Original news release published by the Association of American Railroads
Washington, D.C., October 17, 2012 – The Association of American Railroads (AAR) awarded the 2012 Professional Environmental Excellence Award, the highest honor for environmental professionals in the railroad industry, to Union Pacific (UP) Director of Environmental Affairs Lanny Schmid. Based in Omaha, Neb., Schmid, a 27-year veteran of the railroad industry, works tirelessly to identify environmental trends and initiatives to bring about optimal solutions for both his company and the communities through which it operates. The award was presented at the annual Railroad Environmental Conference at the University of Illinois, Urbana.
"Railroads have a great environmental story to tell from a fuel efficiency and emissions reduction standpoint," said AAR President and CEO Edward R. Hamberger. "But it is employees like Lanny who are dedicated to both their company and to the preservation of our natural environment that are the rail industry's ultimate environmental advantage."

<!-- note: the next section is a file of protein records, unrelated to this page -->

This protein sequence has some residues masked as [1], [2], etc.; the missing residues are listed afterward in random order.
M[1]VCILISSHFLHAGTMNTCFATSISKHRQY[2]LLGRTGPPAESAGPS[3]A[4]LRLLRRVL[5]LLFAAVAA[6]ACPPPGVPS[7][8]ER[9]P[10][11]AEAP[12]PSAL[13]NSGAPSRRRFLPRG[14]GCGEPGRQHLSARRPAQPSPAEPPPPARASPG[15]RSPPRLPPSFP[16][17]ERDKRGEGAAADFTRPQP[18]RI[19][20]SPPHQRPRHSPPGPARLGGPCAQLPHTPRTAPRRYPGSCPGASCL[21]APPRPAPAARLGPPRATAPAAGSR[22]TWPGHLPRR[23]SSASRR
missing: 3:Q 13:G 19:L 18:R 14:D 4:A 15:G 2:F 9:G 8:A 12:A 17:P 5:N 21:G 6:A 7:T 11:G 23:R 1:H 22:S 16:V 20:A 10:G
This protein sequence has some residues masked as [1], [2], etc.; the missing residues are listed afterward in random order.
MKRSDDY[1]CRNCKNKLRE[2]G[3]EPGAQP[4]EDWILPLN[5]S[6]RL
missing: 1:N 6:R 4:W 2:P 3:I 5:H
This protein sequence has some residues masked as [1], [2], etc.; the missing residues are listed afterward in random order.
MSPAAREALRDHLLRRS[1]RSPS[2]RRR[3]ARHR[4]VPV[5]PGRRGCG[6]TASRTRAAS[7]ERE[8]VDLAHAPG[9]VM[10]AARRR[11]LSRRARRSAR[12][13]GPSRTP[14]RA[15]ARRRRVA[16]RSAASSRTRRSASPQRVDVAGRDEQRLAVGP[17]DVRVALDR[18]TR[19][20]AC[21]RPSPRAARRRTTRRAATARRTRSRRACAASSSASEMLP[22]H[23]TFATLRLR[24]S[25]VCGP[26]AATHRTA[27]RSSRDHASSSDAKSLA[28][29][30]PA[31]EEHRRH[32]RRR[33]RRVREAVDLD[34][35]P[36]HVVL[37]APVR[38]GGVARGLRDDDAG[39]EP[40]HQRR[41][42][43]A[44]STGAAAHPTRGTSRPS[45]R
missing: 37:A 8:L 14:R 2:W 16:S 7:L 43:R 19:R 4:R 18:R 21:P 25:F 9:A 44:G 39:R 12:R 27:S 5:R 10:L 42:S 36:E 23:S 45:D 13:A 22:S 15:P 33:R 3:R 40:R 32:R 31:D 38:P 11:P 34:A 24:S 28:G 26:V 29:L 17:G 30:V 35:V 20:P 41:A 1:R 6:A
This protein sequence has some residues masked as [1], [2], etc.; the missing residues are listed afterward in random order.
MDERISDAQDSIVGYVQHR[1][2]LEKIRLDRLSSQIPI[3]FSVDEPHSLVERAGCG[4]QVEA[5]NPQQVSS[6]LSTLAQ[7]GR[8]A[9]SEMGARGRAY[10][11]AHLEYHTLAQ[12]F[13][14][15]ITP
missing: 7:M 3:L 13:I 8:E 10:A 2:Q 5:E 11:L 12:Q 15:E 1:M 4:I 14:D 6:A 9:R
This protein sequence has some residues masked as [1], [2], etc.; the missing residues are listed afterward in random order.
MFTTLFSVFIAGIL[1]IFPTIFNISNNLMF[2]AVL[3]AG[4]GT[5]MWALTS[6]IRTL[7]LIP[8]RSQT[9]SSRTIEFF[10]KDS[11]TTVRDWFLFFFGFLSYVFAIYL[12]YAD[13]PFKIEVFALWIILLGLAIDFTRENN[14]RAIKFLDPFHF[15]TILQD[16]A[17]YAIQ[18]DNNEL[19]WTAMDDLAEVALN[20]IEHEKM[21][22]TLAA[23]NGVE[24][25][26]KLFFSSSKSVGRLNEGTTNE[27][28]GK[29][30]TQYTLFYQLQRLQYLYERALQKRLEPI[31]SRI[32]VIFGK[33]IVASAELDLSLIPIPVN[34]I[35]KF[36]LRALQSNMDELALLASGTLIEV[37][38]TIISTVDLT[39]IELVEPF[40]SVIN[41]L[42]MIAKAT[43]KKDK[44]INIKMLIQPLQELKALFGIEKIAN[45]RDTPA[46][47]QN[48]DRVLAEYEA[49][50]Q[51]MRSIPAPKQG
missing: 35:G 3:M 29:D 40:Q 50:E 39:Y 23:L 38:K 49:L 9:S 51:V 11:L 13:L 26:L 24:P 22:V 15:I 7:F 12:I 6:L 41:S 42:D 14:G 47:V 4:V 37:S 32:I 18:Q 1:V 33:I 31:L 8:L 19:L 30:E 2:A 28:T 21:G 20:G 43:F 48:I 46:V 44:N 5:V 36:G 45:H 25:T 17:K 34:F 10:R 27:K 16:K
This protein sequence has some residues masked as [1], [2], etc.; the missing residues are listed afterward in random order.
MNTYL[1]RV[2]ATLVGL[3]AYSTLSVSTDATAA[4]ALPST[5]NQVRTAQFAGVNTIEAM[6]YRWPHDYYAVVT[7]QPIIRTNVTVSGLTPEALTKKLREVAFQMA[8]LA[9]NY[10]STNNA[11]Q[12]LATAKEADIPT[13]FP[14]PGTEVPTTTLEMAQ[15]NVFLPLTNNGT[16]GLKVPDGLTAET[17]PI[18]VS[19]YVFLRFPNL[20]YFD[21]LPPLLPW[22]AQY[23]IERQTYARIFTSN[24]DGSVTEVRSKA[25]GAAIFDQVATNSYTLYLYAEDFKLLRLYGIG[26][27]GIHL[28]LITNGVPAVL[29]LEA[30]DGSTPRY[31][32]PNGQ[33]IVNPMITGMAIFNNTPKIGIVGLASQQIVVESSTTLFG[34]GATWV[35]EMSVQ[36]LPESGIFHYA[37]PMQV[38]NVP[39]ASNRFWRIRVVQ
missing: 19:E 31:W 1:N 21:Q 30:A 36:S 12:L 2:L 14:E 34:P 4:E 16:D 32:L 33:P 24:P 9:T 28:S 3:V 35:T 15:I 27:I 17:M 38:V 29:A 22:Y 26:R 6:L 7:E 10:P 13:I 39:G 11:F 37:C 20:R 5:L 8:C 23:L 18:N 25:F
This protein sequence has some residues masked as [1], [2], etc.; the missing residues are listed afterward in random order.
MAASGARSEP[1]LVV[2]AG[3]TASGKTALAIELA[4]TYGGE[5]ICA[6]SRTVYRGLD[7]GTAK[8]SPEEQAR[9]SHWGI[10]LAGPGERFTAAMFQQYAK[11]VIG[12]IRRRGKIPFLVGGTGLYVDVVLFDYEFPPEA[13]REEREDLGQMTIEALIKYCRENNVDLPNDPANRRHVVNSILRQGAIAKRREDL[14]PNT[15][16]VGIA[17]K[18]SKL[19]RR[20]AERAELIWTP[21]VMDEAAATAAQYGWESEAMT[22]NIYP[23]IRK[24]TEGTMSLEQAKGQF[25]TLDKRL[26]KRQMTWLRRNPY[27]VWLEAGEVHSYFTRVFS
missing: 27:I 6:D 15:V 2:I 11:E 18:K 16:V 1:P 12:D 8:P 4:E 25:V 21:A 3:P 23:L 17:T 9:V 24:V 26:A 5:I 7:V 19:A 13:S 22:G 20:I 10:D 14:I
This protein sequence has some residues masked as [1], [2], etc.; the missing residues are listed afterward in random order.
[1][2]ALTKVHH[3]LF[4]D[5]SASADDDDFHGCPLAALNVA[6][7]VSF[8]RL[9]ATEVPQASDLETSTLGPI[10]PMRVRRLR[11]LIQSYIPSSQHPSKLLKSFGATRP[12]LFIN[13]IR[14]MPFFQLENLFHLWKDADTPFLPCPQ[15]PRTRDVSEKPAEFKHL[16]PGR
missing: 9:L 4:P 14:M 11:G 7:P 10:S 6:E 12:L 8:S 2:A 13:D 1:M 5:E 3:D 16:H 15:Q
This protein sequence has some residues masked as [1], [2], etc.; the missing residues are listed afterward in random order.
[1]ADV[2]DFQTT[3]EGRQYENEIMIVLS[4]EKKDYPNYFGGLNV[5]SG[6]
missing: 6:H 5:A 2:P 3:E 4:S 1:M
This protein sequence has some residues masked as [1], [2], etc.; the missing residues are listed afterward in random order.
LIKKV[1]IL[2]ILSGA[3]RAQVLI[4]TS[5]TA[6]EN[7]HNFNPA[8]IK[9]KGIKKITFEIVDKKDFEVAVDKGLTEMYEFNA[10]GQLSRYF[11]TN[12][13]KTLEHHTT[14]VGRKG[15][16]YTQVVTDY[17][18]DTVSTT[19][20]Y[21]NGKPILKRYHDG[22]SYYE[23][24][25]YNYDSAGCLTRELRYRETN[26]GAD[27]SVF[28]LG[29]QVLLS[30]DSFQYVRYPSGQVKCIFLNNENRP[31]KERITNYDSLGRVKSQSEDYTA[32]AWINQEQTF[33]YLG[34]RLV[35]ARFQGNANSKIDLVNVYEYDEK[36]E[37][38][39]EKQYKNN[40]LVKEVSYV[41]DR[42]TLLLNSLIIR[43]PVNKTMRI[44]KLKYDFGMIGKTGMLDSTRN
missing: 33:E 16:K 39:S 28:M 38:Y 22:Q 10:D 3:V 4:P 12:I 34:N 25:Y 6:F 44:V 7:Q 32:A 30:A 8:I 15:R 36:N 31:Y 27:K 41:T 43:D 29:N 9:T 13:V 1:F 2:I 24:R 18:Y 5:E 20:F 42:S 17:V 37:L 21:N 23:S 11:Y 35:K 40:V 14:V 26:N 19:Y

During his 27-year career with UP, Schmid has held responsibilities in almost all geographic regions and all environmental programs. A great facilitator, his conflict resolution skills have enabled him to bring together federal and state agencies, communities and key personnel from various railroad departments to find workable solutions to environmental issues. For example, in California, he has worked closely with the California Air Resources Board since the mid-1990s to bring the most advanced and environmentally friendly technology to California's South Coast Air Basin before it was commercially available, leading to a 65 percent reduction in nitrogen oxide (NOx) emissions. In Texas, Schmid brought disparate parties together to introduce the Genset locomotive which reduces particulate matter (PM) and NOx by up to 90 percent. He also recently led a program to explore experimental testing of exhaust gas recirculation (EGR) to reduce NOx emissions. Working with the locomotive manufacturer and the Sacramento Metro Air District to test both the new technology and other emissions reducing after-treatment technology, the locomotive more than meets the Tier 3 NOx standard and Tier 4 PM standards. He has also being instrumental in obtaining grants to replace 166 older locomotives with newer ones that reduce emissions.